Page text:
BISMARCK, N.D. (KXNET) — On Tuesday, Veteran’s Voices looks to the skies for a conversation with airman Gerald Zittleman — a man of many tales, many years of service, and many lessons that can be learned.
Zittleman’s military career began in 1964 when he was drafted into the Army.
“I took the Army physical and passed,” he stated. “Then I took the mental test that they had, and I was the first one done. When I said I was done, the Sergeant said that I couldn’t be because there were 299 other guys out there who hadn’t finished yet — and I had done it in record time. I asked him to grade it, and when he did, he stepped back and said that I was the first one — he’d graded 3,000 guys, and I was the first to ace the test. So I asked him what that meant, and he said it meant I was being released from the Army, and had to join the Navy or the Air Force.”
Between the two, he chose the Air Force. After scoring very high in all four categories, he was placed into the Electronics division — and during his time with the military, would be nominated as Airman of the Month at least four times (and winning once). After some schooling and leaving an Air Force base, he received the order to go to Vietnam.
“I flew into Saigon at just about dusk,” he recalled. “The sun was just going down, and we were at final approach, powering down. All of a sudden, bullets were coming through the plane. We later found out that a Vietcong had killed two guards, got on their jeep with a 60 cal, and was going down the runway and shooting at the F4Cs and the planes. And our plane, of course, was landing. I happened to be on the East side of the plane, but I later found out that there were five or six men killed, and 12 wounded, before we even touched the ground.”
During his discussion with KX, Gerald shared some harrowing stories of the first few days of his deployment — such as the time the Vietcong put razor blades in a bar of soap, resulting in a fellow airman requiring 225 stitches. Though the first few days of his deployment were rough, to say the least, Zittleman notes that there were also some positive aspects that came out of them.
“While I was there,” he explained, “we had a nun — Sister Angeline from the Star of the Sea Orphanage — come to our site looking for our scraps from our dinner. They were put into 55-gallon drums and laid out in the sun, so they were pretty rank. And we said, ‘Absolutely not.’ She only spoke French, but we had one guy in the outfit who spoke fluent French, so he was able to get her the information she needed. Basically, she was looking for more dairy products for the kids she had in the orphanage.”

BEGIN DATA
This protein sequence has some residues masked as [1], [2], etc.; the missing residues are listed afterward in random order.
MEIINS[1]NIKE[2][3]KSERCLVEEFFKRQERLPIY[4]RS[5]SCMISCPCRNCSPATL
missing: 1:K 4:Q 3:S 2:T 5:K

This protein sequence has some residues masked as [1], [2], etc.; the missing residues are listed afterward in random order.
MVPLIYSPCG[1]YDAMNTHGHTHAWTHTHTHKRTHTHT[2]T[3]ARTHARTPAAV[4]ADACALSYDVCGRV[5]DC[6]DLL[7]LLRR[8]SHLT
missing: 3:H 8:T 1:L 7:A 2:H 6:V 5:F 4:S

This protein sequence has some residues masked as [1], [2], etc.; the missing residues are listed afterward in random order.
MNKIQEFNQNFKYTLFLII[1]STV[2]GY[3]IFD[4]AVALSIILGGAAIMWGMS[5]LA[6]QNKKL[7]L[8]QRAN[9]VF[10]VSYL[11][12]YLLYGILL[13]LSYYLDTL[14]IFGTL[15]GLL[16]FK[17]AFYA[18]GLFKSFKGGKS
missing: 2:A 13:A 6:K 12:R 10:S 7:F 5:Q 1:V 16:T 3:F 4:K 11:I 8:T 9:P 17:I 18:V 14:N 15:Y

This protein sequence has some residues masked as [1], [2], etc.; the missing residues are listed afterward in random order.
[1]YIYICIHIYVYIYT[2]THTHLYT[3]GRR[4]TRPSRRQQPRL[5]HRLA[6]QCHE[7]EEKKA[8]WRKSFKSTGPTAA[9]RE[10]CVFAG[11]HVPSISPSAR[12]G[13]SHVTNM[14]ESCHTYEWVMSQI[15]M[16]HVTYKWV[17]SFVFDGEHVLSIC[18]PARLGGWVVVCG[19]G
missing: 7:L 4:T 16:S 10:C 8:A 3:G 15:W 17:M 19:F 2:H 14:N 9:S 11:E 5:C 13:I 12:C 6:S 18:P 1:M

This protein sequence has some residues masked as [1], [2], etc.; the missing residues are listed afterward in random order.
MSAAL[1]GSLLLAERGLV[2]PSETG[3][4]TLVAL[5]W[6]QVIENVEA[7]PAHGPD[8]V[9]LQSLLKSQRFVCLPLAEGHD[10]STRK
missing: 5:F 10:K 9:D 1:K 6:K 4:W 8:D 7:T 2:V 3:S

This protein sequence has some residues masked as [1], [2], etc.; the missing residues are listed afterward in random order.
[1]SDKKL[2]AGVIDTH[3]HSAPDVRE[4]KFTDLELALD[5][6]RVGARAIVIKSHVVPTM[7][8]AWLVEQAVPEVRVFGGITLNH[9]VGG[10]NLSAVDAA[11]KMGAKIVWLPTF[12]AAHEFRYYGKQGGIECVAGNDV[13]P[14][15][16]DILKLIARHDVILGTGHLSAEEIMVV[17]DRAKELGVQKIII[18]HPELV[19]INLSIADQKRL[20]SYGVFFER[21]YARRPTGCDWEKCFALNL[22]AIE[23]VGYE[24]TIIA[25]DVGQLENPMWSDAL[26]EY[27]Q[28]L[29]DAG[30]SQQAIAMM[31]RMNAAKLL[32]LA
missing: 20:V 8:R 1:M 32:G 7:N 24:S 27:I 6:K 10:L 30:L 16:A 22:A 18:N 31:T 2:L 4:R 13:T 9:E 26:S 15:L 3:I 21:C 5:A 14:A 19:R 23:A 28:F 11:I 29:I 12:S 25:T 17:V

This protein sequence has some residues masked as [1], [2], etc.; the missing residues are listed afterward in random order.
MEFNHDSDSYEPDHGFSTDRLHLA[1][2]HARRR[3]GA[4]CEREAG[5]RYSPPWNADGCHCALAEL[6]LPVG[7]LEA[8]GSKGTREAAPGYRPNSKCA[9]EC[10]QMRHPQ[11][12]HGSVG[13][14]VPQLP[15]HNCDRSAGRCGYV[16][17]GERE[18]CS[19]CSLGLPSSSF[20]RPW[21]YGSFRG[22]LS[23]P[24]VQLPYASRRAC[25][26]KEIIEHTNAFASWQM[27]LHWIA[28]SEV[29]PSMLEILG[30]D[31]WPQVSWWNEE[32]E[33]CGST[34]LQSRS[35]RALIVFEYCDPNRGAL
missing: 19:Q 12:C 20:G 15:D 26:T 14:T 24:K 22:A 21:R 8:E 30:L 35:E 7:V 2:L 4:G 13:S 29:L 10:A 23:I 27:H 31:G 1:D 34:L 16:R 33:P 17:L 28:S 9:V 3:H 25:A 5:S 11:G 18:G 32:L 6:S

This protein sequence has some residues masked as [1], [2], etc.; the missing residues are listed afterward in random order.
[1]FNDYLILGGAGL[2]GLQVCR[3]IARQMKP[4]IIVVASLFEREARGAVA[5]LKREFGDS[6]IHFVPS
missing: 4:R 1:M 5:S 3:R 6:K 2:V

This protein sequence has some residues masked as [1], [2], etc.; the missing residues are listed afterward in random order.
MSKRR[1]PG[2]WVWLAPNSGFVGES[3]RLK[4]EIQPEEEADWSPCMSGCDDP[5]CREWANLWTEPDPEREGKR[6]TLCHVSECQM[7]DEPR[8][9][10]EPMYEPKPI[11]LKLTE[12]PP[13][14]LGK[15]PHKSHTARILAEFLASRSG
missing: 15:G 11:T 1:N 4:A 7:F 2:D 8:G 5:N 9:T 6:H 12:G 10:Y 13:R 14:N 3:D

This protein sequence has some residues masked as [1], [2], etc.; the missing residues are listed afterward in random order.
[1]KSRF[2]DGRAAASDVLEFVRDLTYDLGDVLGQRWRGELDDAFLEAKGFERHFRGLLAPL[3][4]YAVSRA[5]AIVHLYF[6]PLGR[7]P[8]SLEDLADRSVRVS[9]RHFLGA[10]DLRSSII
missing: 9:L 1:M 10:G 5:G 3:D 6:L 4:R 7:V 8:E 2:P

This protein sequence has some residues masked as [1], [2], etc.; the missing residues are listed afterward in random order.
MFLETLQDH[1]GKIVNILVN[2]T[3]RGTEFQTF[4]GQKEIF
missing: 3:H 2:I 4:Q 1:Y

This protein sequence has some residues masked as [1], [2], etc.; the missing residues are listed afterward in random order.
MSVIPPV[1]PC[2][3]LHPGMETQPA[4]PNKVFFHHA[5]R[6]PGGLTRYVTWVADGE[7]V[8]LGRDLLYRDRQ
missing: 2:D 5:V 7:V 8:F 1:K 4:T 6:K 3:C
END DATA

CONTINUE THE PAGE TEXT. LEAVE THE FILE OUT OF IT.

Zittleman and his fellow soldiers completed lots of projects at Sister Angeline’s orphanage and even flew in a planeload of toys for the children at Christmastime. This is just one of many stories Gerald shared with KX News that highlighted the type of person he is.
“Once we found out what she needed,” Zittleman stated, “when we were in Vietnam, each one of us got $100 combat pay — so the 140 of us donated $10 each every month to buy food supplies. We went to the orphanage, pressure-washed their beds up, and painted them.”
For his service, Zittleman was awarded the Bronze Star medal — but even now, he continues to give and honor those who have served by donating to various veteran and wounded soldier organizations.
“Volunteering is a payback from what I went through,” he stated, “and it’s what I enjoy doing. The military was an eye-opener, but it was a good experience — with some bad ones, too. But in all, I think every young man should have to serve at least two years for their country. They would appreciate what all they have.”
Zittleman is not only a hero for his military service, but also a hero to those around him, and to those he shares his story with. He is truly an inspiration and someone to be admired, and we are proud to have helped to make his voice heard.